The Maritime Research Division has worked in collaboration with a variety of organizations as well as internally with South Carolina Institute of Archaeology and Anthropology archaeologists. Additionally, the MRD has partnered with a number of avocational researchers and divers for public-based projects around the state.
In 1995, Chris Amer and Johnathan Leader were invited by the Bahamian government to spearhead the recovery and conservation of a Lucayan burial canoe.
The Division staff worked with Charles Towne Landing State Historic Site staff to survey a section of Old Towne Creek for evidence of archaeological remains.
SCIAA contracted with the state of Indiana in 1998 to conserve a section of a lock from the Wabash and Erie Canal known as Gronauer Lock.
In 2005, the MRD assissted the Georgia Department of Natural Resources's Underwater Archaeology Program with a survey of submerged cultural resources pertaining to the American Civil War in the Ogeechee River near Savannah, Georgia.
In 2003, Pilar Luna Erraguerrena, Subdirectora of Subdireccion de Aquelogia Subacuatica for Mexico's Instituto Nacional de Antropologia e Historia (INAH) invited MRD's Christopher Amer and Jim Spirek to train their underwater archaeologists with remote sensing operations.
In 1990, the MRD joined the National Park Service to locate the remains of the Rembert Mound and village complex in Elbert County, Georgia.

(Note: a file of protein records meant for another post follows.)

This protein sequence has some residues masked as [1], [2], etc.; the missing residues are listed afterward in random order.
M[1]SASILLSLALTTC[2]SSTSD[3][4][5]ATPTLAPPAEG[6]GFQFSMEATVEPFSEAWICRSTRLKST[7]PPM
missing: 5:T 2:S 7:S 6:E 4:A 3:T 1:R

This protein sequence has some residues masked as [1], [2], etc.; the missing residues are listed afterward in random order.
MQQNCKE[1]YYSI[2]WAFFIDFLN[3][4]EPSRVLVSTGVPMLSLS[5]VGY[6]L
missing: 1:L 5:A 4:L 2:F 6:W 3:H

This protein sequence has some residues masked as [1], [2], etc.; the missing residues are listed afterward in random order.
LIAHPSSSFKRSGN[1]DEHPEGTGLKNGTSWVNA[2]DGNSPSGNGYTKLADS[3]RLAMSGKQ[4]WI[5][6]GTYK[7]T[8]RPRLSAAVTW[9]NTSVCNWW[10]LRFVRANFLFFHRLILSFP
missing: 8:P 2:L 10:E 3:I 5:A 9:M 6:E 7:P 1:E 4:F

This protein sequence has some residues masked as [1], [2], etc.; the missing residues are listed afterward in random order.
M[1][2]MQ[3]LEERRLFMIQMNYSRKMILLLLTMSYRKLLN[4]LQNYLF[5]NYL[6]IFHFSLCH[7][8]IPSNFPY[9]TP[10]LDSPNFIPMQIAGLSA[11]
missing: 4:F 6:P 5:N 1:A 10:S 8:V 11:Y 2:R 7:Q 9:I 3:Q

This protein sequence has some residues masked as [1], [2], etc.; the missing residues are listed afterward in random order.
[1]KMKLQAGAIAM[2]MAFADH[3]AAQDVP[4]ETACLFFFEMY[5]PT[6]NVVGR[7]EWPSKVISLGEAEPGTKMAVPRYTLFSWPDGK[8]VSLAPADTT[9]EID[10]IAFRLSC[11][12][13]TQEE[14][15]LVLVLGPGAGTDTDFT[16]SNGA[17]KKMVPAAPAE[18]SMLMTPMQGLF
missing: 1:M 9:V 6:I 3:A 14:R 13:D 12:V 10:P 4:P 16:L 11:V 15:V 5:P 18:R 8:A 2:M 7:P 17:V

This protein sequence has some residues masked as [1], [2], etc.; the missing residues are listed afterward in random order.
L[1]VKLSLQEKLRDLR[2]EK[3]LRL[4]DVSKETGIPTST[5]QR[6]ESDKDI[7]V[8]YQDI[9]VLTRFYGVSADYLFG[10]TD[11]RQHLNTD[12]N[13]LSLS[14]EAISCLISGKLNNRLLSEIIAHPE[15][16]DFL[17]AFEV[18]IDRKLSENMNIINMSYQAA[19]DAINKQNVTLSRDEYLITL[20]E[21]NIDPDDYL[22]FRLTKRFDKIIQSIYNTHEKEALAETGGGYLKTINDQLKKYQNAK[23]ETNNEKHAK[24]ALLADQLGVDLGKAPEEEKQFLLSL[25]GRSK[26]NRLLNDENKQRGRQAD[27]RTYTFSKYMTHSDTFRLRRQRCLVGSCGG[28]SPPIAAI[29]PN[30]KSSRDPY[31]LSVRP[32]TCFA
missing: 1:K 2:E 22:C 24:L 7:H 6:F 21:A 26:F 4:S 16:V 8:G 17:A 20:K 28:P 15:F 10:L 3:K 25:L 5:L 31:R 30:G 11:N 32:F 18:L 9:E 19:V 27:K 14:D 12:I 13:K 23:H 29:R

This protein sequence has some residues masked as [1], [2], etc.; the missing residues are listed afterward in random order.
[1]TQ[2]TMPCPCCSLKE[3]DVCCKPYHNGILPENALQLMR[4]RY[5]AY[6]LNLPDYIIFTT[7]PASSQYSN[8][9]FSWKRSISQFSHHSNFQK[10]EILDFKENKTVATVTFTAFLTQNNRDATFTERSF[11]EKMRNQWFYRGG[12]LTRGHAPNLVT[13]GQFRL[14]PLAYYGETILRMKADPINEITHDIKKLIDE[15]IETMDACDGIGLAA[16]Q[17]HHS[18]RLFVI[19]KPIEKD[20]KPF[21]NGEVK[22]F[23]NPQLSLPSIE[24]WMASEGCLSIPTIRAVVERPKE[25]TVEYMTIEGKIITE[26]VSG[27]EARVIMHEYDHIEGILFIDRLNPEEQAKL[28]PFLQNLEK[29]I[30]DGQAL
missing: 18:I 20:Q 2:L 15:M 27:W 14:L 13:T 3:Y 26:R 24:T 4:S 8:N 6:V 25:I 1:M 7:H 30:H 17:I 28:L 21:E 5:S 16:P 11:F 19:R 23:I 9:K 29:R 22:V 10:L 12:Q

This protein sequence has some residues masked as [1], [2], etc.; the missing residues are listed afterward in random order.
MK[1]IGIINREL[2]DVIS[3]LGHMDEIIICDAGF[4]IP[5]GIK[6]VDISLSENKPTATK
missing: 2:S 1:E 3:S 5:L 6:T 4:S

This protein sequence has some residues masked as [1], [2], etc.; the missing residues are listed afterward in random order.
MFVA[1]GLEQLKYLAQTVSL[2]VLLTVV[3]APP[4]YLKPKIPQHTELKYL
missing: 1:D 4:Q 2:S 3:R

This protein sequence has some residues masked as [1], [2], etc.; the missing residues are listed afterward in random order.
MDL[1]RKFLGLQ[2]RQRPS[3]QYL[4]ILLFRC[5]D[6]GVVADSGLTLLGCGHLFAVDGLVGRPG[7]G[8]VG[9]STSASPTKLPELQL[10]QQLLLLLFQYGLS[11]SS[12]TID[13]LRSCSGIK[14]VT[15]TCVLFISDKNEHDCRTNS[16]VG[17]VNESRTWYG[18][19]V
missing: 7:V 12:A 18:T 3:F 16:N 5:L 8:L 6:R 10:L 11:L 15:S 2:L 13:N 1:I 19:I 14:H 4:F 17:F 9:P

Beginning in 2002, the Division has collaborated and assisted the Department of Geological Sciences at the University of South Carolina in the study of coastal processes along the South Carolina coastline.
The MRD collaborates with other SCIAA archaeologists to assist with any underwater aspects of terrestrial-based projects. These projects include sites from around the state of South Carolina, both prehistoric and historic.
South Carolina sport divers have often gone beyond their initial enjoyment of diving and collecting in South Carolina waterways to a more involved understanding of archaeological sites and artifacts. The Maritime Research Division encourages and assists sport divers in their endeavor to learn more about South Carolina cultural heritage.
The Division is often contacted by members of the public or organizations regarding possibly archaeological sites. We conduct site assessments to determine whether or not it is a site and to analyze discovered sites for archaeological potential.